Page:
Don't Discount Europe

 | Jan 04, 2012 | 6:18 AM EST
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Unicredit bank is NOT Joseph A. Bank (JOS). You don't want to get a two-for-one sale from a financial. You want one from a clothing store. Yet, that's exactly what you got with this rights offering that drove Unicredit's stock down to the March 2009 level, the worst month I can ever recall for banks around the world.

The fact is that there were buyers at this 43% rights offering discount. So, I guess we can say it was a success. But it also says that the prices people are paying for bank stocks in Europe with lots of leverage and lots of sovereign debt is about 43% too high, even after the declines this group has seen.

Yesterday was a real happy day and we didn't want to think about what drove us down last year and caused the nightmarish declines overnight: funding for sovereign debtors and for European banks. I talked to a number of people who said, "that's it, I am not going to focus on Europe any more."

But I think that when you wake up and key European stock markets are down a percent and our futures are down and the only linkage that you can find is Europe, you are going to regret your decision to ignore Europe. The reason we are in this fix has more to do with financial market linkage than it does with actual linkage, but we are trading stocks. So, the two-for-one sale that Unicredit, a bank you do not use or probably do not know, is squarely in your wheelhouse. You simply can't avert your eyes unless you want to avert your eyes to our screens, too.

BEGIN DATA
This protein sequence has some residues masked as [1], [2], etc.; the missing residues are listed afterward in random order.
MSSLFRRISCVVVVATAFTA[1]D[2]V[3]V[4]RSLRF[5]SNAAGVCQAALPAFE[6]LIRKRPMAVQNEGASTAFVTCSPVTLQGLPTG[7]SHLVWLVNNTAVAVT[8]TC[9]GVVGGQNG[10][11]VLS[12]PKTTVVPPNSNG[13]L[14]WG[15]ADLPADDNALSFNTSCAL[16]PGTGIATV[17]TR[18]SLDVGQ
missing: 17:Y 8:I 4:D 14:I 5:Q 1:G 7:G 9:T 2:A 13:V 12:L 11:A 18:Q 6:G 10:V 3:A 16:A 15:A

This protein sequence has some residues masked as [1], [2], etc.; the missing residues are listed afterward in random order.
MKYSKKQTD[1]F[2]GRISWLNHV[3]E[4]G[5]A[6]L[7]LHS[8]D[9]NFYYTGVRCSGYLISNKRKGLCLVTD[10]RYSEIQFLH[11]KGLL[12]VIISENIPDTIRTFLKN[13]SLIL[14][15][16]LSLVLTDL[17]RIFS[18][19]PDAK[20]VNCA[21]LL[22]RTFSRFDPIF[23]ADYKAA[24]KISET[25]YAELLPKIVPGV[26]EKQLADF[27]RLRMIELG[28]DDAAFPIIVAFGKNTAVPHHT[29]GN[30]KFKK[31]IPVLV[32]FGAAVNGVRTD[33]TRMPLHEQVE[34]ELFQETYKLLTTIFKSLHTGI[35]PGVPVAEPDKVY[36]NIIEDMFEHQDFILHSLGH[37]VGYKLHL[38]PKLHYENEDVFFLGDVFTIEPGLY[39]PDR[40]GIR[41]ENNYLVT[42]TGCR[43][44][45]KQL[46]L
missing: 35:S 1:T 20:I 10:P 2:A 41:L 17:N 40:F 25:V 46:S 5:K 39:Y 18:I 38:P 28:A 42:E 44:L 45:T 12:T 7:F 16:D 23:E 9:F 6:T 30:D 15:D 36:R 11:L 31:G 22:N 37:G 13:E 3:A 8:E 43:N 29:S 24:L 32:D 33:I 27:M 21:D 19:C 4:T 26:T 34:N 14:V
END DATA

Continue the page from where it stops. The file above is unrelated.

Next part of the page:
The difference, as I see it, between before the big accord in Europe and after is that they have agreed to have a serious recession in Europe and ride it out rather than cram down all of their banks and errant country debt and solve the problem once and for all. This add-debt to solve-debt solution isn't tenable long-term, but it has worked well short-term.

Now, some good news. There was actually an Italian bank deal. It was able to raise some capital. Not nearly enough, not at prices that made any sense, not in the ways that our banks were forced to do it with TARP. But they did use the respite in selling to bring to market some equity and equity, not debt, is what is really needed.

In that sense it is bullish. NOT for banks. They are a nightmare. But for all other equities that need a banking system to be somewhat functional in Euroland.

Random musings: Those of you who think I am flip-flopping on oil please read last night's piece. I am talking about the price of commodities -- oil and gas -- their divergence and who benefits the most from the strength and weakness in the commodity prices. This cold weather in the Northeast will be a brutal test of the ability to draw down nat gas in all of its forms that are used for heating, including the brutal propane market.

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